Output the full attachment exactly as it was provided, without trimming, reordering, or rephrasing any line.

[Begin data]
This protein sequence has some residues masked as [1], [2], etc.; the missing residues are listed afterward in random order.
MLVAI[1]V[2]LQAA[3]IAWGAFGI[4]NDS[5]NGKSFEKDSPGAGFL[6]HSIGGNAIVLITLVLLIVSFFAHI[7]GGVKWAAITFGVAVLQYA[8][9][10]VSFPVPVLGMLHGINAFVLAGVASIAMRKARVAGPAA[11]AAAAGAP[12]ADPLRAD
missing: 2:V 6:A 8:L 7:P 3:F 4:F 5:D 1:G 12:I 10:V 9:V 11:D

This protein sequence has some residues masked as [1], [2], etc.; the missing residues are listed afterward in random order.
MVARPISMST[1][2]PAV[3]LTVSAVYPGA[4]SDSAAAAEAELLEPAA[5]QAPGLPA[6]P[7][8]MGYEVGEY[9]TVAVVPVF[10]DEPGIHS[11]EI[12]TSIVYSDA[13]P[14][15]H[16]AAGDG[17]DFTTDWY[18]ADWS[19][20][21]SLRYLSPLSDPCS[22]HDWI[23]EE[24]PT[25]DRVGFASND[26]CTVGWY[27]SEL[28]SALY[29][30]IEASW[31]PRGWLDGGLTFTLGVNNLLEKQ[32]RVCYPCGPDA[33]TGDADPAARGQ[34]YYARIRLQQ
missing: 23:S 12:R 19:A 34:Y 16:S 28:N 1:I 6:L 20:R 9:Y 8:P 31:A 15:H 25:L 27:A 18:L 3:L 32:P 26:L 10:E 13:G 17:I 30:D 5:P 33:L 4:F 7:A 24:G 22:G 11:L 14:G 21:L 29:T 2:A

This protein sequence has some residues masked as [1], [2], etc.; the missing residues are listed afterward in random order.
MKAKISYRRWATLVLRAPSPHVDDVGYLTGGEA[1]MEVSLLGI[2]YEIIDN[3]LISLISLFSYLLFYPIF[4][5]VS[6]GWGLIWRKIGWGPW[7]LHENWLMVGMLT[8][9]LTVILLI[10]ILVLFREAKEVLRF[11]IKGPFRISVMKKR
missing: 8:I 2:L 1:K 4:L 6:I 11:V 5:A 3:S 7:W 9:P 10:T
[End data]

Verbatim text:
This protein sequence has some residues masked as [1], [2], etc.; the missing residues are listed afterward in random order.
MLVAI[1]V[2]LQAA[3]IAWGAFGI[4]NDS[5]NGKSFEKDSPGAGFL[6]HSIGGNAIVLITLVLLIVSFFAHI[7]GGVKWAAITFGVAVLQYA[8][9][10]VSFPVPVLGMLHGINAFVLAGVASIAMRKARVAGPAA[11]AAAAGAP[12]ADPLRAD
missing: 2:V 6:A 8:L 7:P 3:F 4:F 5:D 1:G 12:I 10:V 9:V 11:D

This protein sequence has some residues masked as [1], [2], etc.; the missing residues are listed afterward in random order.
MVARPISMST[1][2]PAV[3]LTVSAVYPGA[4]SDSAAAAEAELLEPAA[5]QAPGLPA[6]P[7][8]MGYEVGEY[9]TVAVVPVF[10]DEPGIHS[11]EI[12]TSIVYSDA[13]P[14][15]H[16]AAGDG[17]DFTTDWY[18]ADWS[19][20][21]SLRYLSPLSDPCS[22]HDWI[23]EE[24]PT[25]DRVGFASND[26]CTVGWY[27]SEL[28]SALY[29][30]IEASW[31]PRGWLDGGLTFTLGVNNLLEKQ[32]RVCYPCGPDA[33]TGDADPAARGQ[34]YYARIRLQQ
missing: 23:S 12:R 19:A 34:Y 16:S 28:N 1:I 6:L 20:R 9:Y 8:P 31:A 15:H 25:L 27:A 18:L 3:L 32:P 26:L 10:E 13:G 17:I 30:D 5:P 33:L 4:F 7:A 24:G 22:G 11:L 14:G 21:L 29:T 2:A

This protein sequence has some residues masked as [1], [2], etc.; the missing residues are listed afterward in random order.
MKAKISYRRWATLVLRAPSPHVDDVGYLTGGEA[1]MEVSLLGI[2]YEIIDN[3]LISLISLFSYLLFYPIF[4][5]VS[6]GWGLIWRKIGWGPW[7]LHENWLMVGMLT[8][9]LTVILLI[10]ILVLFREAKEVLRF[11]IKGPFRISVMKKR
missing: 8:I 2:L 1:K 4:L 6:I 11:V 5:A 3:S 7:W 9:P 10:T